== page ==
Wednesday, January 2, 2013

Geo 365: Jan. 1, Day 1 My Corner of the World

So yesterday was a lazy hazy day, and another that was confusing to Bif. As on Christmas, he was expecting me to leave anytime; every time I'd get up or even shift in my chair, he'd run for the door to play our daily game of "Can I get out without him catching me?" I watched Batman Begins, which I hadn't seen before. Mixed feelings. Liam Neeson is definitely kick-ass. Katie Holmes, who I'd never seen outside of tabloid type reports, didn't really work as a tough-as-nails DA, IMO. And the "superweapon" that is central to the climax was absurdly wrong- my guestimate for its power consumption is in the trillions to quadrillions of watts. In other words, in excess of the power consumption of the entire human race. With no cord. And no explanation of why it didn't just vaporize the water in every living creature in range, but rather selectively delivered that energy to the water supply inside metal pipes. Gah.

At any rate, this morning, I noticed that Ian Stimpson ‏, AKA Hypocentre, is finishing up his "Rock 366" series- a rock photograph for every day of 2012. If you haven't been following it, and you enjoy gorgeous rocks, gorgeously photographed, that link is highly recommended. You can click each photo for a much-enlarged version, along with some information on the specimen. And I thought, well, I can't match his photographic skills, but I'll bet I can find 365 photos of interesting geology for the next year.

Some will be photos I've posted before, hopefully with some tidbits of new information. Some will be of poor quality, but show some interesting features. I'll focus heavily on Oregon, since almost all of the photos I currently have are from within the state. As such, expect plenty of volcanics, not so much metamorphic stuff. (Oregon does have some metamorphic belts, but on my recent geogalavanting, we've only visited a couple corners of them.) I don't even promise I'll carry it through to the end. Ian says that it becomes a plodding struggle, and I tend to throw my hands up at those.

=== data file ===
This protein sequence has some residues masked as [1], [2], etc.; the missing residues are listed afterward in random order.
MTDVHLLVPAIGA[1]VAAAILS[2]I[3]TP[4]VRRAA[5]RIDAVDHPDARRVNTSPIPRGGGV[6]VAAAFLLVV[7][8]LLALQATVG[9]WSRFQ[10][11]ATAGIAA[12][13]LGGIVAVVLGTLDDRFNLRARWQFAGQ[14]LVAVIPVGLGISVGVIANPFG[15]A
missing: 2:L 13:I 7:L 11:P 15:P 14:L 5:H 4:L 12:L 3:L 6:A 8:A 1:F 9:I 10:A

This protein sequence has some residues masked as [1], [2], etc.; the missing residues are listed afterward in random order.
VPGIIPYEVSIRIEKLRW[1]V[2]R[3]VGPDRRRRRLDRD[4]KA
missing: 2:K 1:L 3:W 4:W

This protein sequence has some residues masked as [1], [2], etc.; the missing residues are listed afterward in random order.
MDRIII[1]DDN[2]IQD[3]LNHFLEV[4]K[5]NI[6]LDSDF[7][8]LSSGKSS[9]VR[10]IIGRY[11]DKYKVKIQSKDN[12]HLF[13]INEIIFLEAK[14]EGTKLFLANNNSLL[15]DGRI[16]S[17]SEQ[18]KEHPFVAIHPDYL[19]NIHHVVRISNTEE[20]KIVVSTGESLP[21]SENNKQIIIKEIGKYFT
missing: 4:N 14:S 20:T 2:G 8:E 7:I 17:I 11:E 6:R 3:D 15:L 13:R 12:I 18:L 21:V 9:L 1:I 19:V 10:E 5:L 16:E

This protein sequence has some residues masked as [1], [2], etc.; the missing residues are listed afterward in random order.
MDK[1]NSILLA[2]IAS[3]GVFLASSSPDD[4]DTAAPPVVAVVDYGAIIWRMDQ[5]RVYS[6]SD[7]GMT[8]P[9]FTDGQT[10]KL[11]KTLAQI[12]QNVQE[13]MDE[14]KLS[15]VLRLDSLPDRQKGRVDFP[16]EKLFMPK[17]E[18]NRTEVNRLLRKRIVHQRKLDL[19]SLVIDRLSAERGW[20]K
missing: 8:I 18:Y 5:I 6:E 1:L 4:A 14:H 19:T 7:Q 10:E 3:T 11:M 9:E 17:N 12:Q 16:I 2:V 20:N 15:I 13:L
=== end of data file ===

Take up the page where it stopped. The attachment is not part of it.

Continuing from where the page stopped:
By and large, I'm looking for inspiration and motivation to post something every day, even if I have a minimum to say about it, even if it only takes me a couple minutes. I know I have enough photos to pull this off, but I don't know if I have enough *interesting* photos.

We'll see, won't we?
Looking west from near the intersection of I-5 and Route 34. Corvallis is 9 or 10 miles away, between this spot and Marys Peak. The latter is the high point of the horizon, and rises to just over 4000 feet (the valley floor here is a bit over 200 feet). Marys Peak is the best transect of Coast Range geology I know of, and consists of a base of sea floor and hot spot basalts, overlain by a fairly restricted pile of sediments derived from those basalts when they rose above sea level. That in turn is buried under a thick- though in the area of the peak itself, mostly removed by erosion- pile of Eocene turbidites, the Tyee formation. Then in the Oligocene, a thousand-foot thick sill was intruded near the base of the turbidites. That thickness, along with its composition and high volatile content, allowed compositional fractionation during its cooling, which is readily observable in the field, and quite striking microscopically. Picture processed to increase saturation and contrast. August 17, 2011. FlashEarth location.

1 comment:

Garry Hayes said...

Looking forward to the journey this year!